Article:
The secreted lymphangiogenic protein CCBE1 is essential for fetal but not postnatal erythropoiesis
Loss of CCBE1 impairs erythroblastic island formation and function
The secreted protein CCBE1 is required for lymphatic vessel growth in fish and mice, and mutations in the CCBE1 gene cause Hennekam Syndrome, a primary human lymphedema. Here we show that loss of CCBE1 also confers severe anemia in mid-gestation mouse embryos due to defective definitive erythropoiesis. Fetal liver erythroid precursors of Ccbe1 null mice exhibit reduced proliferation and increased apoptosis. Colony forming assays and hematopoietic reconstitution studies suggest that CCBE1 promotes fetal liver erythropoiesis cell non-autonomously. Consistent with these findings, Ccbe1lacZ reporter expression is not detected in hematopoietic cells and conditional deletion of Ccbe1 in hematopoietic cells does not confer anemia. The expression of the erythropoietic factors erythropoietin and stem cell factor is preserved in CCBE1-null embryos, but erythroblastic island (EBI) formation is reduced due to abnormal macrophage function. In contrast to the profound effects on fetal liver erythropoiesis, postnatal deletion of Ccbe1 does not confer anemia, even under conditions of erythropoietic stress, and EBI formation is normal in the bone marrow of adult CCBE1 knockout mice . Our findings reveal that CCBE1 plays an essential role in regulating the fetal liver erythropoietic environment and suggest that EBI formation is regulated differently in the fetal liver and bone marrow.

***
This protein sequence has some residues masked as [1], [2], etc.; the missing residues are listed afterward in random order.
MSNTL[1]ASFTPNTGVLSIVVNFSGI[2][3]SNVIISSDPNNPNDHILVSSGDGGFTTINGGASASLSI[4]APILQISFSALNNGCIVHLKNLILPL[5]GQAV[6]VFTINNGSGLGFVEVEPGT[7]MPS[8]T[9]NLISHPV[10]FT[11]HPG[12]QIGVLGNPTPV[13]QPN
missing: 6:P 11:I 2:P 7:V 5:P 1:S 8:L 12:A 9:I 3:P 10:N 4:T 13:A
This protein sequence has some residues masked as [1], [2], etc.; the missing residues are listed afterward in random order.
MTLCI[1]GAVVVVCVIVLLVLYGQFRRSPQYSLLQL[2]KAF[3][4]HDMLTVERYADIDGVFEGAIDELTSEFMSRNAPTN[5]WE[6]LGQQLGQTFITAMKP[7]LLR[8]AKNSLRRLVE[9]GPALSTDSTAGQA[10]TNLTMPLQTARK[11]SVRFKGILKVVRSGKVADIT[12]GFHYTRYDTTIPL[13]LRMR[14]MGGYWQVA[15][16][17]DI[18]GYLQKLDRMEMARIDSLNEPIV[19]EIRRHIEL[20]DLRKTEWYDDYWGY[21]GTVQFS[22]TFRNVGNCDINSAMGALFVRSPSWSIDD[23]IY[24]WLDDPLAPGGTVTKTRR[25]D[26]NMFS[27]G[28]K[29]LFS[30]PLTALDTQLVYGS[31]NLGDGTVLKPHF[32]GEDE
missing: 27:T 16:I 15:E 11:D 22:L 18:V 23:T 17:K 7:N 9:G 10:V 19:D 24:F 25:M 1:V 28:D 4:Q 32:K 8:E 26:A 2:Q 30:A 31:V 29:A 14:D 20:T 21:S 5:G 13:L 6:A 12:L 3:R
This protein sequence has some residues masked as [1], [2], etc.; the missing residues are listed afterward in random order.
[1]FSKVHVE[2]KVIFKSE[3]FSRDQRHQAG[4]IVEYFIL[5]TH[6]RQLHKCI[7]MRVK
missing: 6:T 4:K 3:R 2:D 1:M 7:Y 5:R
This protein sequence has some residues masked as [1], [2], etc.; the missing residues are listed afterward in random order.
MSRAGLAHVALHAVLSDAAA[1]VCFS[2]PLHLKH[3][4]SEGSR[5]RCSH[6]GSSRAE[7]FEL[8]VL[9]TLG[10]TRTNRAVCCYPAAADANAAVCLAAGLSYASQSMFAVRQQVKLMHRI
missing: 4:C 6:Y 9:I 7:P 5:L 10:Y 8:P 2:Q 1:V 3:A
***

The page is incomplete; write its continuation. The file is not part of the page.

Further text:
- Submitted October 23, 2012.
- Accepted February 9, 2013.
- Copyright © 2005 American Society of Hematology